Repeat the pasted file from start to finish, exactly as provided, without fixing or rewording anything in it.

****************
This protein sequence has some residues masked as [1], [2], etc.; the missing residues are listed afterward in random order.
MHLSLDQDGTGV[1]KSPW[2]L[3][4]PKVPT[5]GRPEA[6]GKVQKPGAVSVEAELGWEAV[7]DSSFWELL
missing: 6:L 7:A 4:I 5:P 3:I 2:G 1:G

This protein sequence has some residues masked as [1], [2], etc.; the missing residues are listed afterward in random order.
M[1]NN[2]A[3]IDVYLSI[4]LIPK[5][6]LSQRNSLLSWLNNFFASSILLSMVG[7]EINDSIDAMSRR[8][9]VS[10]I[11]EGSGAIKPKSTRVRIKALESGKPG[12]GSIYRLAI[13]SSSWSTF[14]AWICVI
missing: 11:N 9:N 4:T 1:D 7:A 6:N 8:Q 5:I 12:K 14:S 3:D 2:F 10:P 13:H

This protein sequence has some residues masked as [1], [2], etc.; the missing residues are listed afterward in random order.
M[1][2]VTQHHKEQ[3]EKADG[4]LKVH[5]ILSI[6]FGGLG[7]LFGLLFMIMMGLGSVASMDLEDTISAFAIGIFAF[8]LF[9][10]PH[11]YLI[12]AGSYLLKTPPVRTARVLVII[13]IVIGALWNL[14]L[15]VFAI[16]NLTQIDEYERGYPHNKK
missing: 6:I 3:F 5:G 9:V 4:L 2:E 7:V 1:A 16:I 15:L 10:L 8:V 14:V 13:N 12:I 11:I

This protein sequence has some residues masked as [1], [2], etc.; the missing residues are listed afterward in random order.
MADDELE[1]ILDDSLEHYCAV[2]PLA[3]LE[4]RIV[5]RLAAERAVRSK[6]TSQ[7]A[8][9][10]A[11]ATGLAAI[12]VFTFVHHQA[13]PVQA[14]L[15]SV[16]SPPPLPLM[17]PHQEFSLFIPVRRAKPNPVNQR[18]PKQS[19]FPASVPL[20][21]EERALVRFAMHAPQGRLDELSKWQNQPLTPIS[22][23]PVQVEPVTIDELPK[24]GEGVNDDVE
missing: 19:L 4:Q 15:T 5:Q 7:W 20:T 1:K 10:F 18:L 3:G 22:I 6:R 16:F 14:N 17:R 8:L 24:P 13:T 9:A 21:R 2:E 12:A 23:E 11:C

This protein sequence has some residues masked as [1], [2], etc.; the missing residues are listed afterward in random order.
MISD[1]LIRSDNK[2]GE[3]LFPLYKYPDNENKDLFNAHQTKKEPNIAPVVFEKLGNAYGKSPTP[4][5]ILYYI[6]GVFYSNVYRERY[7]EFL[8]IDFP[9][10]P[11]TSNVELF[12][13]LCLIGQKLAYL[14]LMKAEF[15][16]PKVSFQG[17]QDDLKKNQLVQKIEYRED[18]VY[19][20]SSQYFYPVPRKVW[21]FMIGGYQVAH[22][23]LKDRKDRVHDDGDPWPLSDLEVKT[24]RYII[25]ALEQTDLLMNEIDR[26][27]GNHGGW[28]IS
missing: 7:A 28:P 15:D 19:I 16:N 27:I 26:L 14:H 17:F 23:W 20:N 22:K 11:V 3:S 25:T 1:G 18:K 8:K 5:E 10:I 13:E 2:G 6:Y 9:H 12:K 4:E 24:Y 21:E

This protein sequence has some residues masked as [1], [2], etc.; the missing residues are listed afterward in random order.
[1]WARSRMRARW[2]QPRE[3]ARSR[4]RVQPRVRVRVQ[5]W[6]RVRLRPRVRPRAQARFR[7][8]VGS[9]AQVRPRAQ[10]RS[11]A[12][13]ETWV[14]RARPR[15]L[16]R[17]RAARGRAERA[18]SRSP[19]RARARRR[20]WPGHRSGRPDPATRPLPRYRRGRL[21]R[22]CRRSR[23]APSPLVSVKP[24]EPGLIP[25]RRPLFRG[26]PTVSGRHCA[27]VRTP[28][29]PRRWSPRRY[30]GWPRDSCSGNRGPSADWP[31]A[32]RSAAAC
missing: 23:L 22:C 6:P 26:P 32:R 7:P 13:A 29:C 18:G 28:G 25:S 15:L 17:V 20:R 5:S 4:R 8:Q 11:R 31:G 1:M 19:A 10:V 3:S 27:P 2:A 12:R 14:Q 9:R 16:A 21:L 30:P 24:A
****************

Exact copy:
This protein sequence has some residues masked as [1], [2], etc.; the missing residues are listed afterward in random order.
MHLSLDQDGTGV[1]KSPW[2]L[3][4]PKVPT[5]GRPEA[6]GKVQKPGAVSVEAELGWEAV[7]DSSFWELL
missing: 6:L 7:A 4:I 5:P 3:I 2:G 1:G

This protein sequence has some residues masked as [1], [2], etc.; the missing residues are listed afterward in random order.
M[1]NN[2]A[3]IDVYLSI[4]LIPK[5][6]LSQRNSLLSWLNNFFASSILLSMVG[7]EINDSIDAMSRR[8][9]VS[10]I[11]EGSGAIKPKSTRVRIKALESGKPG[12]GSIYRLAI[13]SSSWSTF[14]AWICVI
missing: 11:N 9:N 4:T 1:D 7:A 6:N 8:Q 5:I 12:K 14:S 3:D 2:F 10:P 13:H

This protein sequence has some residues masked as [1], [2], etc.; the missing residues are listed afterward in random order.
M[1][2]VTQHHKEQ[3]EKADG[4]LKVH[5]ILSI[6]FGGLG[7]LFGLLFMIMMGLGSVASMDLEDTISAFAIGIFAF[8]LF[9][10]PH[11]YLI[12]AGSYLLKTPPVRTARVLVII[13]IVIGALWNL[14]L[15]VFAI[16]NLTQIDEYERGYPHNKK
missing: 6:I 3:F 5:G 9:V 4:L 2:E 7:V 1:A 16:I 15:L 10:L 8:V 14:V 13:N 12:I 11:I

This protein sequence has some residues masked as [1], [2], etc.; the missing residues are listed afterward in random order.
MADDELE[1]ILDDSLEHYCAV[2]PLA[3]LE[4]RIV[5]RLAAERAVRSK[6]TSQ[7]A[8][9][10]A[11]ATGLAAI[12]VFTFVHHQA[13]PVQA[14]L[15]SV[16]SPPPLPLM[17]PHQEFSLFIPVRRAKPNPVNQR[18]PKQS[19]FPASVPL[20][21]EERALVRFAMHAPQGRLDELSKWQNQPLTPIS[22][23]PVQVEPVTIDELPK[24]GEGVNDDVE
missing: 19:L 4:Q 15:T 5:Q 7:W 20:T 1:K 10:F 18:L 3:G 22:I 6:R 16:F 14:N 17:R 8:L 24:P 13:T 9:A 21:R 2:E 12:A 23:E 11:C

This protein sequence has some residues masked as [1], [2], etc.; the missing residues are listed afterward in random order.
MISD[1]LIRSDNK[2]GE[3]LFPLYKYPDNENKDLFNAHQTKKEPNIAPVVFEKLGNAYGKSPTP[4][5]ILYYI[6]GVFYSNVYRERY[7]EFL[8]IDFP[9][10]P[11]TSNVELF[12][13]LCLIGQKLAYL[14]LMKAEF[15][16]PKVSFQG[17]QDDLKKNQLVQKIEYRED[18]VY[19][20]SSQYFYPVPRKVW[21]FMIGGYQVAH[22][23]LKDRKDRVHDDGDPWPLSDLEVKT[24]RYII[25]ALEQTDLLMNEIDR[26][27]GNHGGW[28]IS
missing: 7:A 28:P 15:D 19:I 16:N 27:I 26:L 14:H 17:F 23:W 20:N 22:K 11:V 3:S 25:T 1:G 18:K 8:K 5:E 10:I 13:E 2:G 6:Y 9:H 12:K 4:E 24:Y 21:E

This protein sequence has some residues masked as [1], [2], etc.; the missing residues are listed afterward in random order.
[1]WARSRMRARW[2]QPRE[3]ARSR[4]RVQPRVRVRVQ[5]W[6]RVRLRPRVRPRAQARFR[7][8]VGS[9]AQVRPRAQ[10]RS[11]A[12][13]ETWV[14]RARPR[15]L[16]R[17]RAARGRAERA[18]SRSP[19]RARARRR[20]WPGHRSGRPDPATRPLPRYRRGRL[21]R[22]CRRSR[23]APSPLVSVKP[24]EPGLIP[25]RRPLFRG[26]PTVSGRHCA[27]VRTP[28][29]PRRWSPRRY[30]GWPRDSCSGNRGPSADWP[31]A[32]RSAAAC
missing: 23:L 22:C 6:P 26:P 32:R 7:P 13:A 29:C 18:G 28:G 25:S 15:L 17:V 20:R 5:S 4:R 8:Q 11:R 31:G 1:M 19:A 10:V 3:S 27:P 2:A 12:R 14:Q 9:R 16:A 21:L 30:P 24:A